I was so relieved when NBC announced that Parenthood would return for a farewell season. The dignity of a proper good-bye, I thought. The mere memory fills me with shame, because this season of Parenthood has made me so damn excited for this show to end. Get away from me, Bravermans! You are all terrible! You are all so terrible, and I hate all of you so much, and I will not miss any of you at all. Except for Adam and Kristina’s dog, who has done nothing to elicit my ire. Everyone else, though — I have grown to loathe all of you.
Especially Adam and Kristina, and especially-especially Kristina. Kristina has never been qualified to run a school — if anyone could do it, don’t you think more people would? — and now her incompetence has become dangerous negligence. Max was harassing Dylan, and Kristina and Adam appear to have given up on any kind of therapies for their son. Max’s behavior is explainable, but it’s not excusable, and his parents’ ongoing refusal to recognize that is as bad for him as it is for everyone else. Kristina’s constant “sweetheart,” “babe,” “honey” lingo is grating in her home, but at school, directed at her students, it’s inappropriate and degrading. That girl in a toga isn’t your “sweetheart.” She’s a student who deserves to be educated by someone who is a qualified educator. Sucks for you, toga girl, but that’s what you get for going to a school started by a former shoe salesman, a former political consultant, and an egregious sense of entitlement.
Joel and Julia started the series with a severe deficit of interestingness, and while they’re the characters I generally find the most sympathetic, their story arc of are-they-going-to-get-divorced is still not as gripping as the show thinks it is. Because the answer was a clear “no, they are not” even from the moment they separated, because all the hiccups in their relationship have felt incredibly contrived. (Sorry, Ed. Sorry, Lost lady.) I never bought that Joel would leave, nor do I really buy how stubborn Julia had been about moving forward with the divorce. Mostly I’m horrified that Joel and Julia haven’t been more adamant about family therapy, particularly starting with Victor’s adoption. Adopting a child out of a traumatic situation is really great time to get some family therapy for everyone! They’ve dabbled a little here and there, but everyone in this family could use some consistency, for example, the consistency of visiting a therapeutic environment once a week. Sydney’s mean-girl antics, while sort of clichéd, were at least grounded in reality; same goes for Victor’s struggles at school. Both kids are pretty irritating, but that’s often how children are in the wild as well.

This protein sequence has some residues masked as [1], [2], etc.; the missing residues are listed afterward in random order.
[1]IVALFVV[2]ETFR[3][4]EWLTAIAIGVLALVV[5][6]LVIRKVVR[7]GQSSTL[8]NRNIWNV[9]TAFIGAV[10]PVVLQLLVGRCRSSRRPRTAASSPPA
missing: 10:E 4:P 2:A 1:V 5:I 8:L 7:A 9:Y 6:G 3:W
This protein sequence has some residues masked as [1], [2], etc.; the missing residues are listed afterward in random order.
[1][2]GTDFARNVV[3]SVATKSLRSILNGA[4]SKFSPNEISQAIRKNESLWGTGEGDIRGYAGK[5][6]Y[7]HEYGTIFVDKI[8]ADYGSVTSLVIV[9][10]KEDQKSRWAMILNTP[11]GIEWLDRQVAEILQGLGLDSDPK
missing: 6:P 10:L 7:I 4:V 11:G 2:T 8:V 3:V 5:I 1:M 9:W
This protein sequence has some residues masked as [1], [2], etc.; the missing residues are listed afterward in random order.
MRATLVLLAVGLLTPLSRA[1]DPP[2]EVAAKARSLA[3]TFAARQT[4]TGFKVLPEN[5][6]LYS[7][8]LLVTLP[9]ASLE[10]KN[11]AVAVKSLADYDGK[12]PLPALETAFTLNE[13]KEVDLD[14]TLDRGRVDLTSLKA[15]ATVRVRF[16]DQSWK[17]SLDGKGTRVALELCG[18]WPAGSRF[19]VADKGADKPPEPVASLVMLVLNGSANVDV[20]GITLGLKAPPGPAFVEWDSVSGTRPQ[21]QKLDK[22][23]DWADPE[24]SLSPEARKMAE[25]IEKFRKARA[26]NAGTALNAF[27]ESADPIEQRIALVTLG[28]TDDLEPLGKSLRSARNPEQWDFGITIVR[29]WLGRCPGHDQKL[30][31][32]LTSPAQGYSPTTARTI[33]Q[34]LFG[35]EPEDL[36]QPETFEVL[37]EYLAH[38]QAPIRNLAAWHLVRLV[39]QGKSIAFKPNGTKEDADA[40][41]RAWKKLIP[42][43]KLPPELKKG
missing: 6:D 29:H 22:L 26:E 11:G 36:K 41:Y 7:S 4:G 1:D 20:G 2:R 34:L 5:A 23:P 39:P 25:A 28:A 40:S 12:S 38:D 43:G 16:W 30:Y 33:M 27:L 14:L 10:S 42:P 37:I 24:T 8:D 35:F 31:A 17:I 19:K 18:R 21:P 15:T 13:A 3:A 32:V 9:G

Speaking of irritating, Sarah and Hank’s relationship no longer makes sense at all. They seem like mostly compatible roommates, but for people who are allegedly in a sexual relationship, they have about as much chemistry as two piles of hair. My fondest wish would be for Lauren Graham, Ray Romano, and Mae Whitman to run off and start their own, better show, because their performances remain terrific. Unfortunately, their characters do not. What is Sarah doing? Last night’s cheap reappearance by Mr. Cyr only served as a reminder that Sarah hasn’t had a strong emotional motivation in years. Wasn’t she going to be a playwright? Is she still managing an apartment building? What happened with that big beach-photography client — did that lead to anything? Instead, Sarah/Hank is replaying Lorelai/Luke from late-season Gilmore Girls: She sure knows all the secrets to parenting, and her gruff boyfriend sure doesn’t! Snooze.